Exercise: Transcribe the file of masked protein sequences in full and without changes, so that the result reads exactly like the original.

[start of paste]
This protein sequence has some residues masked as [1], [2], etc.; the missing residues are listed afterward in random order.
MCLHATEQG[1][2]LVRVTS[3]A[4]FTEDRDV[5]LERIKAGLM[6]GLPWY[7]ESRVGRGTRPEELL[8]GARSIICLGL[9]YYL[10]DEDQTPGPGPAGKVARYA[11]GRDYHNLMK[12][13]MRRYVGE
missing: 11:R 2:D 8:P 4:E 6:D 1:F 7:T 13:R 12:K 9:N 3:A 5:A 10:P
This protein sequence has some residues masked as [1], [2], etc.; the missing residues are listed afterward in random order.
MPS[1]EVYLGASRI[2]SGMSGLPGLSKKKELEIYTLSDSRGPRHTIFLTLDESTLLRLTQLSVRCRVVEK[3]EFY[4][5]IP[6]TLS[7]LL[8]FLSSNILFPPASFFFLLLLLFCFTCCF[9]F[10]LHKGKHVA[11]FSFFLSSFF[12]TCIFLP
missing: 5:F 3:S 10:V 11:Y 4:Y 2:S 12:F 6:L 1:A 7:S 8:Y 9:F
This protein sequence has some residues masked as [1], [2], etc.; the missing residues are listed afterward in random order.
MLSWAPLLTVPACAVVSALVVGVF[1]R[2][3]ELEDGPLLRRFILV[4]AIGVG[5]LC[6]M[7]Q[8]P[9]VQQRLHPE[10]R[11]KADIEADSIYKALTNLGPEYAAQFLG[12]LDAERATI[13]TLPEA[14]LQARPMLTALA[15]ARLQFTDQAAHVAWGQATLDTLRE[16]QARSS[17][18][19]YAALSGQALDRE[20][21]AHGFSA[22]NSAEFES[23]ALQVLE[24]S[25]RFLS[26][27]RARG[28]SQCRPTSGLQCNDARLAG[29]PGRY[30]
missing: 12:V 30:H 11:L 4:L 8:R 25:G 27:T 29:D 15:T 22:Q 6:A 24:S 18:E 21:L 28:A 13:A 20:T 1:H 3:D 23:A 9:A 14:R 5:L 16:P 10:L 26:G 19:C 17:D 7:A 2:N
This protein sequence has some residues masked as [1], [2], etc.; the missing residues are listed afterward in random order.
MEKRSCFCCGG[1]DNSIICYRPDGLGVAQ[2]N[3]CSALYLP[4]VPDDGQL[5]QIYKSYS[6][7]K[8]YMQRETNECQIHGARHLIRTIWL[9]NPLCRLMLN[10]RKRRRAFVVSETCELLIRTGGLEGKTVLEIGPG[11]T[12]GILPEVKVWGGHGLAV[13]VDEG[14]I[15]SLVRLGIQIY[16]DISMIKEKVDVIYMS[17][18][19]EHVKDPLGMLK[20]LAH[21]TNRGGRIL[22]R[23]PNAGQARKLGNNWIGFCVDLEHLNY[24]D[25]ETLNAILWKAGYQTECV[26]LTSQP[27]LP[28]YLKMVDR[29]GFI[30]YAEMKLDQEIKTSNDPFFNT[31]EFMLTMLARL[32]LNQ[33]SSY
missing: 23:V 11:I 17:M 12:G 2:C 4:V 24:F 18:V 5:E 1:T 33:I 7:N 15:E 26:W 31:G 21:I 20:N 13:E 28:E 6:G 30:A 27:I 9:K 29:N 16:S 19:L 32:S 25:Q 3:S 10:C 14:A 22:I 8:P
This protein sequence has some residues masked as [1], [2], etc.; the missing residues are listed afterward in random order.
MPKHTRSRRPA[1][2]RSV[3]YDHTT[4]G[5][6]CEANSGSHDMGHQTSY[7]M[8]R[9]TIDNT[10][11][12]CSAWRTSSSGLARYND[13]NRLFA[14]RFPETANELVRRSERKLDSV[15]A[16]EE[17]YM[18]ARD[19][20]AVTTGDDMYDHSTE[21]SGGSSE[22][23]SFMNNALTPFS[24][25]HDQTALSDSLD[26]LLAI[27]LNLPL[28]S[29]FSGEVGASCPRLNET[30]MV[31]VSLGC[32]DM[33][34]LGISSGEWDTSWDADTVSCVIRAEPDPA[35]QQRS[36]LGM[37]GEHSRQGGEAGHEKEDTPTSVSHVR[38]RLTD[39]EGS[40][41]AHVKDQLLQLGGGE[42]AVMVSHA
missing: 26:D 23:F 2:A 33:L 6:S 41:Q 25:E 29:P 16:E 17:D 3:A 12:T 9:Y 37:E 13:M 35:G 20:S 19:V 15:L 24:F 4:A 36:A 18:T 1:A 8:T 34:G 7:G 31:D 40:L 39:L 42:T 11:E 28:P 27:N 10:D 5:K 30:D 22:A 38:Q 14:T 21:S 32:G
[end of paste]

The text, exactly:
This protein sequence has some residues masked as [1], [2], etc.; the missing residues are listed afterward in random order.
MCLHATEQG[1][2]LVRVTS[3]A[4]FTEDRDV[5]LERIKAGLM[6]GLPWY[7]ESRVGRGTRPEELL[8]GARSIICLGL[9]YYL[10]DEDQTPGPGPAGKVARYA[11]GRDYHNLMK[12][13]MRRYVGE
missing: 11:R 2:D 8:P 4:E 6:D 1:F 7:T 13:R 12:K 9:N 3:A 5:A 10:P
This protein sequence has some residues masked as [1], [2], etc.; the missing residues are listed afterward in random order.
MPS[1]EVYLGASRI[2]SGMSGLPGLSKKKELEIYTLSDSRGPRHTIFLTLDESTLLRLTQLSVRCRVVEK[3]EFY[4][5]IP[6]TLS[7]LL[8]FLSSNILFPPASFFFLLLLLFCFTCCF[9]F[10]LHKGKHVA[11]FSFFLSSFF[12]TCIFLP
missing: 5:F 3:S 10:V 11:Y 4:Y 2:S 12:F 6:L 1:A 7:S 8:Y 9:F
This protein sequence has some residues masked as [1], [2], etc.; the missing residues are listed afterward in random order.
MLSWAPLLTVPACAVVSALVVGVF[1]R[2][3]ELEDGPLLRRFILV[4]AIGVG[5]LC[6]M[7]Q[8]P[9]VQQRLHPE[10]R[11]KADIEADSIYKALTNLGPEYAAQFLG[12]LDAERATI[13]TLPEA[14]LQARPMLTALA[15]ARLQFTDQAAHVAWGQATLDTLRE[16]QARSS[17][18][19]YAALSGQALDRE[20][21]AHGFSA[22]NSAEFES[23]ALQVLE[24]S[25]RFLS[26][27]RARG[28]SQCRPTSGLQCNDARLAG[29]PGRY[30]
missing: 12:V 30:H 11:L 4:L 8:R 25:G 27:T 29:D 15:T 22:Q 6:A 24:S 18:E 21:L 28:A 13:A 20:T 1:H 3:D 23:A 9:A 14:R 5:L 16:P 10:L 26:G 19:C 17:D 7:A 2:N
This protein sequence has some residues masked as [1], [2], etc.; the missing residues are listed afterward in random order.
MEKRSCFCCGG[1]DNSIICYRPDGLGVAQ[2]N[3]CSALYLP[4]VPDDGQL[5]QIYKSYS[6][7]K[8]YMQRETNECQIHGARHLIRTIWL[9]NPLCRLMLN[10]RKRRRAFVVSETCELLIRTGGLEGKTVLEIGPG[11]T[12]GILPEVKVWGGHGLAV[13]VDEG[14]I[15]SLVRLGIQIY[16]DISMIKEKVDVIYMS[17][18][19]EHVKDPLGMLK[20]LAH[21]TNRGGRIL[22]R[23]PNAGQARKLGNNWIGFCVDLEHLNY[24]D[25]ETLNAILWKAGYQTECV[26]LTSQP[27]LP[28]YLKMVDR[29]GFI[30]YAEMKLDQEIKTSNDPFFNT[31]EFMLTMLARL[32]LNQ[33]SSY
missing: 23:V 11:I 17:M 12:G 2:C 4:V 24:F 18:V 5:E 1:T 33:I 7:N 15:E 26:W 31:G 21:I 20:N 13:E 28:E 6:G 30:A 27:I 9:K 29:N 16:S 19:L 32:S 25:Q 3:S 10:C 14:A 22:I 8:P
This protein sequence has some residues masked as [1], [2], etc.; the missing residues are listed afterward in random order.
MPKHTRSRRPA[1][2]RSV[3]YDHTT[4]G[5][6]CEANSGSHDMGHQTSY[7]M[8]R[9]TIDNT[10][11][12]CSAWRTSSSGLARYND[13]NRLFA[14]RFPETANELVRRSERKLDSV[15]A[16]EE[17]YM[18]ARD[19][20]AVTTGDDMYDHSTE[21]SGGSSE[22][23]SFMNNALTPFS[24][25]HDQTALSDSLD[26]LLAI[27]LNLPL[28]S[29]FSGEVGASCPRLNET[30]MV[31]VSLGC[32]DM[33][34]LGISSGEWDTSWDADTVSCVIRAEPDPA[35]QQRS[36]LGM[37]GEHSRQGGEAGHEKEDTPTSVSHVR[38]RLTD[39]EGS[40][41]AHVKDQLLQLGGGE[42]AVMVSHA
missing: 26:D 23:F 2:A 33:L 6:S 41:Q 25:E 29:P 16:E 17:D 3:A 12:T 9:Y 37:E 13:M 35:G 20:S 19:V 15:L 24:F 4:A 36:A 18:T 1:A 8:T 34:G 7:G 31:D 40:L 39:L 42:T 11:E 28:P 27:N 10:D 5:K 30:D 22:A 38:Q 14:T 21:S 32:G